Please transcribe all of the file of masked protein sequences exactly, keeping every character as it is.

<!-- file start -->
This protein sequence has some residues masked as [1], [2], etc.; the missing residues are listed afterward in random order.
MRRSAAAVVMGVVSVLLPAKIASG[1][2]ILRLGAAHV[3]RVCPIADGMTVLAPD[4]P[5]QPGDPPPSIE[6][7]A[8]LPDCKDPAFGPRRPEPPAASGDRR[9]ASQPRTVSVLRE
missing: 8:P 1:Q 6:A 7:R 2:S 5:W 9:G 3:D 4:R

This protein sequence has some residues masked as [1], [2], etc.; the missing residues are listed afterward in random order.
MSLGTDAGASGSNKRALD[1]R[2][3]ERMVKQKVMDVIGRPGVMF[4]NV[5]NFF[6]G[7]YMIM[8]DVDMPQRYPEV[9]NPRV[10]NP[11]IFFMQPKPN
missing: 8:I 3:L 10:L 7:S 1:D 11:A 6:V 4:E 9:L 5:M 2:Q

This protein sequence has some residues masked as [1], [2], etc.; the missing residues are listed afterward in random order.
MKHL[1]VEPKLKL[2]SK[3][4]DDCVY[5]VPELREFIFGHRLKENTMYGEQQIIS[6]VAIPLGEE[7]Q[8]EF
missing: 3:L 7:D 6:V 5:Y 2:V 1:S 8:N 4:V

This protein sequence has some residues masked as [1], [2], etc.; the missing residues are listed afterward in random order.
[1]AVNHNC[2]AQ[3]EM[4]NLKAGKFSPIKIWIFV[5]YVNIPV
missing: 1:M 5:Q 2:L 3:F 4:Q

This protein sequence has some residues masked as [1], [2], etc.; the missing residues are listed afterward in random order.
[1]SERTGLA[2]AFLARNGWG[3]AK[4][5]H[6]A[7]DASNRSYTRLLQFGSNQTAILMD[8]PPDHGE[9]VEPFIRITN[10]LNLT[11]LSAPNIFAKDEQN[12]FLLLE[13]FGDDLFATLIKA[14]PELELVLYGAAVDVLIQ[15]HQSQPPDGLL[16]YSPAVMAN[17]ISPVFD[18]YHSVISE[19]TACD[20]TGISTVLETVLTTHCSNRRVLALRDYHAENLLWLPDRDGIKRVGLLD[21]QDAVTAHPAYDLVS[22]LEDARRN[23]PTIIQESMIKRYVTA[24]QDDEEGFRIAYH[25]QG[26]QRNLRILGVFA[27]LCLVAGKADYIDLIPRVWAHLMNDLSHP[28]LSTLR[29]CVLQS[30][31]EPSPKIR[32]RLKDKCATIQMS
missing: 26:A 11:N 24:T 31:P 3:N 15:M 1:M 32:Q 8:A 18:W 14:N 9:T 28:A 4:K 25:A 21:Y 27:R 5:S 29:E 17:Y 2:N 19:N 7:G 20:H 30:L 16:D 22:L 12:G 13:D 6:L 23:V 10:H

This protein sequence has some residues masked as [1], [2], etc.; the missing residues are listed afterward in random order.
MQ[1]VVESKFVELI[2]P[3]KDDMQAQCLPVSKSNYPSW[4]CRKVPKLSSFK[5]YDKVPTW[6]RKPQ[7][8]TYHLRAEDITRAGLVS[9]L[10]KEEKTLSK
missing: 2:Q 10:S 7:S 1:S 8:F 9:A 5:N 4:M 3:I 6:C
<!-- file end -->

This protein sequence has some residues masked as [1], [2], etc.; the missing residues are listed afterward in random order.
MRRSAAAVVMGVVSVLLPAKIASG[1][2]ILRLGAAHV[3]RVCPIADGMTVLAPD[4]P[5]QPGDPPPSIE[6][7]A[8]LPDCKDPAFGPRRPEPPAASGDRR[9]ASQPRTVSVLRE
missing: 8:P 1:Q 6:A 7:R 2:S 5:W 9:G 3:D 4:R

This protein sequence has some residues masked as [1], [2], etc.; the missing residues are listed afterward in random order.
MSLGTDAGASGSNKRALD[1]R[2][3]ERMVKQKVMDVIGRPGVMF[4]NV[5]NFF[6]G[7]YMIM[8]DVDMPQRYPEV[9]NPRV[10]NP[11]IFFMQPKPN
missing: 8:I 3:L 10:L 7:S 1:D 11:A 6:V 4:E 9:L 5:M 2:Q

This protein sequence has some residues masked as [1], [2], etc.; the missing residues are listed afterward in random order.
MKHL[1]VEPKLKL[2]SK[3][4]DDCVY[5]VPELREFIFGHRLKENTMYGEQQIIS[6]VAIPLGEE[7]Q[8]EF
missing: 3:L 7:D 6:V 5:Y 2:V 1:S 8:N 4:V

This protein sequence has some residues masked as [1], [2], etc.; the missing residues are listed afterward in random order.
[1]AVNHNC[2]AQ[3]EM[4]NLKAGKFSPIKIWIFV[5]YVNIPV
missing: 1:M 5:Q 2:L 3:F 4:Q

This protein sequence has some residues masked as [1], [2], etc.; the missing residues are listed afterward in random order.
[1]SERTGLA[2]AFLARNGWG[3]AK[4][5]H[6]A[7]DASNRSYTRLLQFGSNQTAILMD[8]PPDHGE[9]VEPFIRITN[10]LNLT[11]LSAPNIFAKDEQN[12]FLLLE[13]FGDDLFATLIKA[14]PELELVLYGAAVDVLIQ[15]HQSQPPDGLL[16]YSPAVMAN[17]ISPVFD[18]YHSVISE[19]TACD[20]TGISTVLETVLTTHCSNRRVLALRDYHAENLLWLPDRDGIKRVGLLD[21]QDAVTAHPAYDLVS[22]LEDARRN[23]PTIIQESMIKRYVTA[24]QDDEEGFRIAYH[25]QG[26]QRNLRILGVFA[27]LCLVAGKADYIDLIPRVWAHLMNDLSHP[28]LSTLR[29]CVLQS[30][31]EPSPKIR[32]RLKDKCATIQMS
missing: 26:A 11:N 24:T 31:P 3:N 15:M 1:M 32:Q 8:A 18:W 14:N 9:T 28:A 4:K 25:A 21:Y 27:R 5:S 29:E 17:Y 2:N 19:N 7:G 20:H 30:L 16:D 22:L 12:G 13:D 6:L 23:V 10:H

This protein sequence has some residues masked as [1], [2], etc.; the missing residues are listed afterward in random order.
MQ[1]VVESKFVELI[2]P[3]KDDMQAQCLPVSKSNYPSW[4]CRKVPKLSSFK[5]YDKVPTW[6]RKPQ[7][8]TYHLRAEDITRAGLVS[9]L[10]KEEKTLSK
missing: 2:Q 10:S 7:S 1:S 8:F 9:A 5:N 4:M 3:I 6:C